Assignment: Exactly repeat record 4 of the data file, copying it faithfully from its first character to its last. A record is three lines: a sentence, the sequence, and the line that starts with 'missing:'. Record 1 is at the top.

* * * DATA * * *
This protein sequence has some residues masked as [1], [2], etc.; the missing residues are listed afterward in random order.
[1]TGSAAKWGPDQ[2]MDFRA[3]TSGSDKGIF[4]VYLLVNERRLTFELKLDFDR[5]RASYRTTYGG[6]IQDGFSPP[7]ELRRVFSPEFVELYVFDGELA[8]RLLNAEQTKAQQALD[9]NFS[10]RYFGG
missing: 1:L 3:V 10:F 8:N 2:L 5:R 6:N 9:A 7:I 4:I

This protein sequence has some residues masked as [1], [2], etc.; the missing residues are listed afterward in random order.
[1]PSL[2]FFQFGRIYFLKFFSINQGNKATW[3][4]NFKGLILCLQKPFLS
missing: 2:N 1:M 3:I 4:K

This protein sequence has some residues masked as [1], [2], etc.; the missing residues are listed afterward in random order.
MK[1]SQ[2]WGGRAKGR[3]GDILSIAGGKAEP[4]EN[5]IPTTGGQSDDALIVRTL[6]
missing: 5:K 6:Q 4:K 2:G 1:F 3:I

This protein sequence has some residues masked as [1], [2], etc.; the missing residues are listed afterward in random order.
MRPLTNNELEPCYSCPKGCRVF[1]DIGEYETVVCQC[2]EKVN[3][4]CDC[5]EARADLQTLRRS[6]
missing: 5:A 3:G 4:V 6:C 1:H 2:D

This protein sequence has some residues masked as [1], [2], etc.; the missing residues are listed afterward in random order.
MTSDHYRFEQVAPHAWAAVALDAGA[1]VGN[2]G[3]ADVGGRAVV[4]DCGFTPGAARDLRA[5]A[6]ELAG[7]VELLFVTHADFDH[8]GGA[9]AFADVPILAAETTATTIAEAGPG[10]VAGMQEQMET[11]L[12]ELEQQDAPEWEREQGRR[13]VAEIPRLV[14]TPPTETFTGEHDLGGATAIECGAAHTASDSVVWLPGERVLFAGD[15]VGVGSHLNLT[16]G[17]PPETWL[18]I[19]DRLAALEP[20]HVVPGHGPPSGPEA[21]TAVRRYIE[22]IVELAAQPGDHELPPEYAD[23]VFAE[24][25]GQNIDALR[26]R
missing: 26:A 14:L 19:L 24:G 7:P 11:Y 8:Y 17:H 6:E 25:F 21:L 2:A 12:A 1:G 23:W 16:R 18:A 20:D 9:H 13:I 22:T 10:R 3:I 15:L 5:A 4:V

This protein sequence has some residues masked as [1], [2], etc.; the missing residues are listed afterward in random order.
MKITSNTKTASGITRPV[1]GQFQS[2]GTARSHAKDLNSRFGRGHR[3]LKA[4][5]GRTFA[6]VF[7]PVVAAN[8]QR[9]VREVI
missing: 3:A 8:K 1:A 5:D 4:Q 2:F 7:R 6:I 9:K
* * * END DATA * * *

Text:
This protein sequence has some residues masked as [1], [2], etc.; the missing residues are listed afterward in random order.
MRPLTNNELEPCYSCPKGCRVF[1]DIGEYETVVCQC[2]EKVN[3][4]CDC[5]EARADLQTLRRS[6]
missing: 5:A 3:G 4:V 6:C 1:H 2:D